The Subconscious Sex: Pheromones and Why They May Rule Us All


Have you ever wanted to be a “babe in a bottle?” No? Me neither. The fragrance industry would love us to join in on the big scented party. Modern fragrances can be famously toxic and bad for our bodies, and yet people have been dosing themselves since the ancient woman figured out how to distill essence of lavender. Why? Because fragrance equals sex to our bodies. And the reason may go back to pheromones.

It’s science, fellow sniffers! You know that feeling when a member of your preferred gender nears who makes your stomach turn over and your knees buckle a bit? (Does Ryan Gosling help ring a bell?)  It’s all about chemistry and the scientific explanation behind it. Pheromones, strictly defined, are a chemical secretion that triggers a social response in a member of the same species. I know, when you put it that way, romance sounds about as appealing as ride in a Hummer with Karl Rove.

Further, there are all different kinds of pheromones, as some help us find food or deal with danger. It is the sex pheromones that are designed to let the world know when females and males want to get breeding. And pretty much every being on earth uses them, from microscopic organisms to insects to sea life to us.

And according to experts, pheromones are what really get things cooking on our ends. James V. Kohl is the author of The Mind’s Eyes: Human Pheromones, Neuroscience, and Male Sexual Preferences. As he told SeXis Magazine via Alternet, pheromones are enough to spark an interest in another person. According to Kohl, “Most actions are based on unconscious effects, animal behavior, where something causes a hormone to change without thought, when we start to think about it we have the option of behaving like an animal or thinking it through.” So as Kohl points out, they get us moving but don’t seal the deal. So we’re not all slaves to our chemical signals.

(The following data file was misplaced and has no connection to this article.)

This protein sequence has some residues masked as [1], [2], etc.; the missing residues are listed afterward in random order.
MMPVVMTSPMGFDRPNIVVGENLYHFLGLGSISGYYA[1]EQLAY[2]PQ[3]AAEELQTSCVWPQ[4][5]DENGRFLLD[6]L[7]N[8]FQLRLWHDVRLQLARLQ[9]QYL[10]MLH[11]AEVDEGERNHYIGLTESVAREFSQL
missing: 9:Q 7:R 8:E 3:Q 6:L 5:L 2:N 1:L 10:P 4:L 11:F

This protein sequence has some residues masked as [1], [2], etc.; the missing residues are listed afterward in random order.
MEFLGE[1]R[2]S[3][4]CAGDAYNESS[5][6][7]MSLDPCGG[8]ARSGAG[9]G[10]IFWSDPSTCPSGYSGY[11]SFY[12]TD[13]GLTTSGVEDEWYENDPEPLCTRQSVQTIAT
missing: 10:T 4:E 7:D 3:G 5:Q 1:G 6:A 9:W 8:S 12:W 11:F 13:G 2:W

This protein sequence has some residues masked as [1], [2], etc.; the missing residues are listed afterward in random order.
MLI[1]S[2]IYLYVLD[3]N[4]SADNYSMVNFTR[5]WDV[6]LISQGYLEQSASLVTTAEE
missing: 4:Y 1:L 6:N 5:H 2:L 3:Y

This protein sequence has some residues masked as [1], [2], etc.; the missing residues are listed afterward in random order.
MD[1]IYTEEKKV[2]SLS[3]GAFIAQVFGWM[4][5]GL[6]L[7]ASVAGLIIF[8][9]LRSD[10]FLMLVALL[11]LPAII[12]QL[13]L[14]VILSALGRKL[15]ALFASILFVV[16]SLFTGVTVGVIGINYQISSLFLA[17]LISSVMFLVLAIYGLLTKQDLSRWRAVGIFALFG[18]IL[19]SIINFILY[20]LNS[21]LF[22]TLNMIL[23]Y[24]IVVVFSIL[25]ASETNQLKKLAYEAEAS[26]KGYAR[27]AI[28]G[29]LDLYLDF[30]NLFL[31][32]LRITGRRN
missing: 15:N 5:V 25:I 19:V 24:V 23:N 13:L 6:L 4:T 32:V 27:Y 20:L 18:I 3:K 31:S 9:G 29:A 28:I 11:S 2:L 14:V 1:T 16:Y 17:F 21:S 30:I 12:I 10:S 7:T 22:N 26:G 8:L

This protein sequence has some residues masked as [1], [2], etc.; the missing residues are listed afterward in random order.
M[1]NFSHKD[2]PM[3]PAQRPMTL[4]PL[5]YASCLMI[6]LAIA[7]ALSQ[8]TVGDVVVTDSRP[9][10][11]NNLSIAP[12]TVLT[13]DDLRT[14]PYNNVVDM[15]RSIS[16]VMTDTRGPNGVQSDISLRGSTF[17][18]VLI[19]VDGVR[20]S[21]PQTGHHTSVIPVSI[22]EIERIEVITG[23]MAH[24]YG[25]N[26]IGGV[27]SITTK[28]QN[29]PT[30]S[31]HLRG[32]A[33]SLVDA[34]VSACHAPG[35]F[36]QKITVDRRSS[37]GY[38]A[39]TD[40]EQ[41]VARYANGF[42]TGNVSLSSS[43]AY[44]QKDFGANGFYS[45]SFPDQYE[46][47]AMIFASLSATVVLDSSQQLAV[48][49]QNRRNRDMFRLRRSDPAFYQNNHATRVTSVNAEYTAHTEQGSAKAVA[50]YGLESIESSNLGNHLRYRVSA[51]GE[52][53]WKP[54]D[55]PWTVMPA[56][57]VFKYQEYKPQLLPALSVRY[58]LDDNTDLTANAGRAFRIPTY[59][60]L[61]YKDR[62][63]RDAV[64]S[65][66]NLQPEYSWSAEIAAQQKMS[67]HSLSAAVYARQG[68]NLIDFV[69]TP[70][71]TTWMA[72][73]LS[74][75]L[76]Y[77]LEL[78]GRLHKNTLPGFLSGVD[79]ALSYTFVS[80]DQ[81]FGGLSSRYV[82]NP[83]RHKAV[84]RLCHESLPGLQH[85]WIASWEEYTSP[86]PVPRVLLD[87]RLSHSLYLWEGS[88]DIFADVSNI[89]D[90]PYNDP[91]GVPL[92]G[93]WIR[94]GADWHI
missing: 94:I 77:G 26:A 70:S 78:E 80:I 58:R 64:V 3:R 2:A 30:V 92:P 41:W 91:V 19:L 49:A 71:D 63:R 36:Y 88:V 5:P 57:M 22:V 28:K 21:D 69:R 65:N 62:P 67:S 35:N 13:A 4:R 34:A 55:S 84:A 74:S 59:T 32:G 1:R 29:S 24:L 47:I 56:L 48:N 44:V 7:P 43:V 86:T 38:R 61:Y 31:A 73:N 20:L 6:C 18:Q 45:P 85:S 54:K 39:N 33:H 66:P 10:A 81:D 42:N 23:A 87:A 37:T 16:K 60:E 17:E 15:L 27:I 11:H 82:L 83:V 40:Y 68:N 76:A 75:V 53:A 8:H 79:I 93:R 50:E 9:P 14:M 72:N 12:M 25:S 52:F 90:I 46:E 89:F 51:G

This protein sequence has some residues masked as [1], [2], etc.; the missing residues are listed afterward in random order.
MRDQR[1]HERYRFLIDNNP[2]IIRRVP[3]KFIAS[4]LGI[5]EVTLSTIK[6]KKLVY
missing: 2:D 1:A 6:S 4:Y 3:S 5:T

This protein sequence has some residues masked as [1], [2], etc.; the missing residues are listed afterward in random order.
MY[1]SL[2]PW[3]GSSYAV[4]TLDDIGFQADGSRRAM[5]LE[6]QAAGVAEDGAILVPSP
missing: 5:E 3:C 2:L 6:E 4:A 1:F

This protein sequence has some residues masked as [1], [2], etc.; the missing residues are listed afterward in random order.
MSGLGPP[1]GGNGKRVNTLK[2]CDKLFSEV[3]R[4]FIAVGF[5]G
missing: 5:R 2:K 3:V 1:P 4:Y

But that doesn’t mean pheromones aren’t powerful. Via Blisstree, the brain contains a special place to conduct pheromones called Nerve Zero. Since pheromones are not believed to smell in a traditional sense, it is Nerve Zero that is thought to process these chemicals and get things moving in our libido. Therefore, pheromones may help us choose mates and can affect fertility, puberty and more.

Some experts believe males release them through sweat glands or females during ovulation. But can you bottle them? There is a huge industry of pheromone sprays and perfume that claims you can, though experts remain divided on if they actually work. Botanical experts point to some natural substances that can help sex drive. Cinnamon might increase blood flood throughout the body (always a good thing) while pumpkin seeds, high in zinc, may increase sex drive.

But, in the end, do pheromones make us more attractive to our preferred gender? It’s very likely they do – just be sure, next time, to check in with your subconscious sex.

Image: pedrosimoes7

Katherine Butler

Katherine Butler is the Beauty Editor of EcoSalon and currently resides in Los Angeles, California.